'Templar' crop circle appears in French field

A massive crop circle that's appeared in France has been described as a "horror" by the family which owns the field it appeared in.

The intricate design, described as a "Templar cross", was discovered on July 5.

"I noticed that the ears of corn were lying on the ground," Nicolas Benoit told Euro Weekly News, a Spanish newspaper. His father Gerard owns the farm, located in Vimy.

"I thought someone had damaged my wheat overnight, but then I realised it was forming a pattern." 

He said it was "well-done".

"We've never seen a crop circle before. We see it in movies. It's vandalism, but we said to ourselves, 'It's good for once.'"

crop circle
The intricate design. Photo credit: Reuters

Crop circles have been appearing in Europe and the UK for decades, particularly since the 1960s. They went international after widespread media coverage in the early 1990s, when a pair of British pranksters claimed they were behind the strange phenomena. There's no scientific evidence they're produced by aliens, as some believe.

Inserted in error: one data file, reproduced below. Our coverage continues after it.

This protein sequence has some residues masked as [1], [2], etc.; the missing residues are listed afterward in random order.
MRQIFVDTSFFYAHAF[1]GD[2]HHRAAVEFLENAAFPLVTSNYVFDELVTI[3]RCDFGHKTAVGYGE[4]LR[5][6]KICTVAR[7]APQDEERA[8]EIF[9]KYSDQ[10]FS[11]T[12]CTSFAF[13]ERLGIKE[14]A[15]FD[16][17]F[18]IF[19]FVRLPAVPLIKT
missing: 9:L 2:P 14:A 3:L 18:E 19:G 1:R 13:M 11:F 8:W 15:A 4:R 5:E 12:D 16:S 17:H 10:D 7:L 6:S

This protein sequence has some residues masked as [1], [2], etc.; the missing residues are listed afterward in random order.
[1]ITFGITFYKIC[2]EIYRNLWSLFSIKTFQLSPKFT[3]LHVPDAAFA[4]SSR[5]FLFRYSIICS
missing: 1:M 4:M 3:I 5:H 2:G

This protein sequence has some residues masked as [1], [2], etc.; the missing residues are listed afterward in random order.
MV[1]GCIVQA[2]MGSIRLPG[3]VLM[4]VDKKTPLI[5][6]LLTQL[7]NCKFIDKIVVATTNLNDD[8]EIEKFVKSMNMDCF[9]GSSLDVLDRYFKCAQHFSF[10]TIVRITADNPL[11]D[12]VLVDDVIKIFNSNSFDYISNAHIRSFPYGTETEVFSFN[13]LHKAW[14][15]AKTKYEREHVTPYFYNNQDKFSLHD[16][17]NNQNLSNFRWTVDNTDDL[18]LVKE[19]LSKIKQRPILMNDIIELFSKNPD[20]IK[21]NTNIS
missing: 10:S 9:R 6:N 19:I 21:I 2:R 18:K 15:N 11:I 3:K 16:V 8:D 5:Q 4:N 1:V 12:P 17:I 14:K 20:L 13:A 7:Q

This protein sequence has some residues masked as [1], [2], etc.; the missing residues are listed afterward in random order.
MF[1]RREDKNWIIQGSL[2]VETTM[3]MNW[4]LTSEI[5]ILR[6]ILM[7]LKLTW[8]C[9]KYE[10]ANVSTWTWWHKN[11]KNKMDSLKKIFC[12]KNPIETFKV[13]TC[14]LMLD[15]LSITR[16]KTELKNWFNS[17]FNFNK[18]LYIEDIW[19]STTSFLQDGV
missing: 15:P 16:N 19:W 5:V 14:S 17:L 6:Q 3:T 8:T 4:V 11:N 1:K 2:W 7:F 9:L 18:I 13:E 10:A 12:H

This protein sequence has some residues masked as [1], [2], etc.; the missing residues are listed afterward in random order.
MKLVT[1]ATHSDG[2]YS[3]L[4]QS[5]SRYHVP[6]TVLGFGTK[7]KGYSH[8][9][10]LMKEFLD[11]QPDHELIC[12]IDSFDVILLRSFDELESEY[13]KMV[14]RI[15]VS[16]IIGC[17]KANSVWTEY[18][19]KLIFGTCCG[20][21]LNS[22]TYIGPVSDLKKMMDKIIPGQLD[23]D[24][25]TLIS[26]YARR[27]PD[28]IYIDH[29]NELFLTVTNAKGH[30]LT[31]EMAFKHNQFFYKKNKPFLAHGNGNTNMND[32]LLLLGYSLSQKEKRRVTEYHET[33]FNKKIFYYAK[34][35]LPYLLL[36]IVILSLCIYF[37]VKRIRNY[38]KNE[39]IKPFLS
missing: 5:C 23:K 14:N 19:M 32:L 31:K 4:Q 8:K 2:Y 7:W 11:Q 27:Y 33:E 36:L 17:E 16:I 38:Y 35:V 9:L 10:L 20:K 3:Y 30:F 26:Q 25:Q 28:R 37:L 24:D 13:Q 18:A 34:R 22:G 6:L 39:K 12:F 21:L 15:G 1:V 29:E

The latest circle shows a cross inside two circles. While Benoit said it resembled the cross used by the ancient Knights Templar group, it also resembles the Iron Cross used by Nazi Germany and the German Empire in World War I. 

Vimy is in France's northeast, near the border with Belgium - an area ravaged by conflict over the centuries, including in World War I. 

"I can feel a lot of energy in the bit where the wheat is flattened... I think there is maybe a higher intelligence which makes these crop circles," retired teacher Genevieve Piquet told Reuters, after travelling 70km to see the curious design.

But Benoit doesn't believe it. 

"Some people tell us that it is the Templar cross, that energy flowed from the earth, that our field is blessed and can cure multiple sclerosis. They are crazy."

Thousands have reportedly visited the farm over the past week, after the family put images of the crop circle on Facebook. They took the pictures down, hoping to quell interest. The circle took out 300 square metres of wheat which were going to be harvested just next week.

"In the end, it is a horror," Benoit told Euro Weekly News. "We are not a museum. The crop circles are beautiful, but for someone else."

Since the Vimy circle, other designs have popped up in the UK's Wiltshire and Dorset.